The Malbec Masters 2017: results and analysis

WONDERFUL EXAMPLES

In terms of particular parts of Argentina, the scores were highest for Malbecs from the Uco Valley, but there were also some wonderful examples from Pedernal in San Juan, with Pyros showing the greatness attainable in this relatively unknown Argentine valley.

Stenwreth also said that she was “happy to see Calchaquí Valley showing off with their Malbecs this year, with lovely examples in Piatelli and El Esteco, proving that the region is not only worthy of becoming famous for their beautiful Cabs. “They might have a tiny production compared with Mendoza, but this area is worthy of much more attention.”

Finally, the bright cherry-scented expression of the Trapiche Pure – which sees no oak influence – was a revelation for the judges, showing the quality inherent in Malbec “without the makeup”, according to Stenwreth.

Overall, the tasting was testament to the versatily of Malbec, which can be used to make price-competitive juicy-fruity entrylevel wines, or concentrated and powerful oak-laden expressions, along with fine complex aromatic examples. Although the quality attainable in different parts of the world may be similarly high, the character of the wines clearly varies according to source, proving that Malbec can also be an effective transmission of terroir.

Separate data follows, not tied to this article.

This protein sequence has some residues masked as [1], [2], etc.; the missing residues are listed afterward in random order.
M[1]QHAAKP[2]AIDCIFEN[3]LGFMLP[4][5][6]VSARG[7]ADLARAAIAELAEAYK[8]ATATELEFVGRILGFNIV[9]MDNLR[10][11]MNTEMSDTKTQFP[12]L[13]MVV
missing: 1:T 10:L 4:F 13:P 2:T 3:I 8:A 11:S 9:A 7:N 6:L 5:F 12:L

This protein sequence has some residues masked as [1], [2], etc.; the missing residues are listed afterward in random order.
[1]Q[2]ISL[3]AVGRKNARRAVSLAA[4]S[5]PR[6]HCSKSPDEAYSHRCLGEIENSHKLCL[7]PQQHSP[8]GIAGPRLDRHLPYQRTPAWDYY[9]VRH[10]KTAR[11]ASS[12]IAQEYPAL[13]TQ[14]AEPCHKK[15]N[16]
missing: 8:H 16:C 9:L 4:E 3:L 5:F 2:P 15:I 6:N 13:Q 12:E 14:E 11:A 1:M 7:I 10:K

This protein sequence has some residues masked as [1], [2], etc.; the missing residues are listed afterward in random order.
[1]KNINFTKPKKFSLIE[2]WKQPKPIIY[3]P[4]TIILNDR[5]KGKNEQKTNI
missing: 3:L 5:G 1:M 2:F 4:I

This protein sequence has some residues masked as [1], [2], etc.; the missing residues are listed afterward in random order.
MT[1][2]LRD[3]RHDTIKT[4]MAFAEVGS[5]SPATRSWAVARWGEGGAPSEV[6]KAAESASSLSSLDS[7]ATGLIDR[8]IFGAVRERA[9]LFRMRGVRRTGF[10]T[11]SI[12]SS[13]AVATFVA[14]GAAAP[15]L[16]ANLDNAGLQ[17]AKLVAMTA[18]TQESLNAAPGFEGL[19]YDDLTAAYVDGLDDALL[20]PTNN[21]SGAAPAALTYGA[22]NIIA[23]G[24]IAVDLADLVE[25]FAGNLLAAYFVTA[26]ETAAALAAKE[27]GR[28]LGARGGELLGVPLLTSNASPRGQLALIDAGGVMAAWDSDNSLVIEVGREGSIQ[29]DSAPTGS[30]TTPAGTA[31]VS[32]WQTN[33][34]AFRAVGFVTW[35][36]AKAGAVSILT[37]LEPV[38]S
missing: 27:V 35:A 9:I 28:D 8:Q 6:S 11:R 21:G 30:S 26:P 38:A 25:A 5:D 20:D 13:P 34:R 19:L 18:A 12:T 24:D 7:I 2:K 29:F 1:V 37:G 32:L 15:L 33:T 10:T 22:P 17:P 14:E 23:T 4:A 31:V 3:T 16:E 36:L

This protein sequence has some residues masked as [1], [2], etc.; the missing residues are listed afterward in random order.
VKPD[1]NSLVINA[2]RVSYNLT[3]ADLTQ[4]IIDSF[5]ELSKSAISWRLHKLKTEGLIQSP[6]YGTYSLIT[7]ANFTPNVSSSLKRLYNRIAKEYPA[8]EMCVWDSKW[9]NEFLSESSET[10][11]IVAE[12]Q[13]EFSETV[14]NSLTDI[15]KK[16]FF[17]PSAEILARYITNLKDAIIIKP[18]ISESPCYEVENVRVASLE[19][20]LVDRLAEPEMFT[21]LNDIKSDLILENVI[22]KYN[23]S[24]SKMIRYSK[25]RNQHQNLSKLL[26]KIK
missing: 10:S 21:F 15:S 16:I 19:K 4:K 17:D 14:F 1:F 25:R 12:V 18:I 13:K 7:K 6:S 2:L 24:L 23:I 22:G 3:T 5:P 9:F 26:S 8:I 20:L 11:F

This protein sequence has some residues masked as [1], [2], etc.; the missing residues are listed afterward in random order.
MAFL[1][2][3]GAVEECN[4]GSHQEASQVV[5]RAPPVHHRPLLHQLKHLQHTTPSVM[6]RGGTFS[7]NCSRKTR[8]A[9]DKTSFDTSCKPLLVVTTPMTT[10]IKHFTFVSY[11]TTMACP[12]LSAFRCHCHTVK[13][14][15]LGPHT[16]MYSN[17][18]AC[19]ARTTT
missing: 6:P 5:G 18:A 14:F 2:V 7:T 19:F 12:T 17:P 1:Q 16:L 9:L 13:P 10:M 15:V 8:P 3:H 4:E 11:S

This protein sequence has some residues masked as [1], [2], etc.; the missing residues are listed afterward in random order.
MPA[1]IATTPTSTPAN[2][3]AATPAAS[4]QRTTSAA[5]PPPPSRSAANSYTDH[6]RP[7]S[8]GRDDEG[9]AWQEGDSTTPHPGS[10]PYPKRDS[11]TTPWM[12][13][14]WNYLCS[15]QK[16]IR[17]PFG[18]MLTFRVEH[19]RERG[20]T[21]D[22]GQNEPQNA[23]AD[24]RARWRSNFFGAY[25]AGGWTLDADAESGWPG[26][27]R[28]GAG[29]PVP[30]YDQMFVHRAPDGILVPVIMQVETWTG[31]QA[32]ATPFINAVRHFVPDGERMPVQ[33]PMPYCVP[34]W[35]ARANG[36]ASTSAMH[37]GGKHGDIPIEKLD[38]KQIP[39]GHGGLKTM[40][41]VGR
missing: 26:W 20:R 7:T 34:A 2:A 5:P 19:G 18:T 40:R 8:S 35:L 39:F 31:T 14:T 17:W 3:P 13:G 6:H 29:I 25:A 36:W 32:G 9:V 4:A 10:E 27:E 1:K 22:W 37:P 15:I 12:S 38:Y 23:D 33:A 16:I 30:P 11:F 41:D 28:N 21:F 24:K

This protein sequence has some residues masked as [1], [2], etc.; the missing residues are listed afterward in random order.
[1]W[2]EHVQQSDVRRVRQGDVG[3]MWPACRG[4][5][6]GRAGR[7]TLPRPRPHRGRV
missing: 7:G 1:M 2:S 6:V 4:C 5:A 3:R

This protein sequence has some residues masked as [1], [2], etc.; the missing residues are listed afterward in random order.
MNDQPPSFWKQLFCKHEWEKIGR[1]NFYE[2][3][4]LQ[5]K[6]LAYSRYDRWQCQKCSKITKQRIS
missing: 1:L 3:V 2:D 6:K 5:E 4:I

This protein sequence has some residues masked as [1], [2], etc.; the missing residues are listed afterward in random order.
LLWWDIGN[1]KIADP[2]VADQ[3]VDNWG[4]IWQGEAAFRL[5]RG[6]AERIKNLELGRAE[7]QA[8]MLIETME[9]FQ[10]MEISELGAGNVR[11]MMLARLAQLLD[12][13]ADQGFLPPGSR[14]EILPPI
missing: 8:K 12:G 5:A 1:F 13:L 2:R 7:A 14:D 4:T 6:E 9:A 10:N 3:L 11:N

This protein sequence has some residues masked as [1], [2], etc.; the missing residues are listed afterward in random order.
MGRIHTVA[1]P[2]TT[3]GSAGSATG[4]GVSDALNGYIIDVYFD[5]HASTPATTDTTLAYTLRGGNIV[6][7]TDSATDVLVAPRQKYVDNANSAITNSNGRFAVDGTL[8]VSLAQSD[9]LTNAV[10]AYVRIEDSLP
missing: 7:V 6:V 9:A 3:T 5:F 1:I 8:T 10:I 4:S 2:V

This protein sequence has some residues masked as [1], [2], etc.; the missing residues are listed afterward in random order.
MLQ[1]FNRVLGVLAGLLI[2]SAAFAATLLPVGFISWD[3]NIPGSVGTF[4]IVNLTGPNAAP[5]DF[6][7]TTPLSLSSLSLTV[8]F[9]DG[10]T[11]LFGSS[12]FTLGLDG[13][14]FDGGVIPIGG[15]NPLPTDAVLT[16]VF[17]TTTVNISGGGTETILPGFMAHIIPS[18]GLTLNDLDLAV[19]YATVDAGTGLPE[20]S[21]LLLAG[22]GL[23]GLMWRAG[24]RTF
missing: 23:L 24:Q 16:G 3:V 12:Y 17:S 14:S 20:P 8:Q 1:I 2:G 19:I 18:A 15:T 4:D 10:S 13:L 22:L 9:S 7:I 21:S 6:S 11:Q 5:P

As a result, one can be sure we’ll be seeing a lot more single vineyard expressions in the future – a development already being driven by Terrazas, Trapiche and Doña Paula to great effect. In other words, the approach to Malbec is becoming Burgundian.

The judges (l-r): David Round MW, Consultant; Sebastian Payne MW, The Wine Society; Madeleine Stenwreth MW, Consultant; Anthony Foster MW, Algodon Wine Estates; Patricia Stefanowicz MW, Consultant; Patrick Schmitt MW, the drinks business; Clément Robert MS, 28-50 Wine Workshop & Kitchen

Over the following pages are the medallists from this year’s Malbec Masters, along with comments from the judges.

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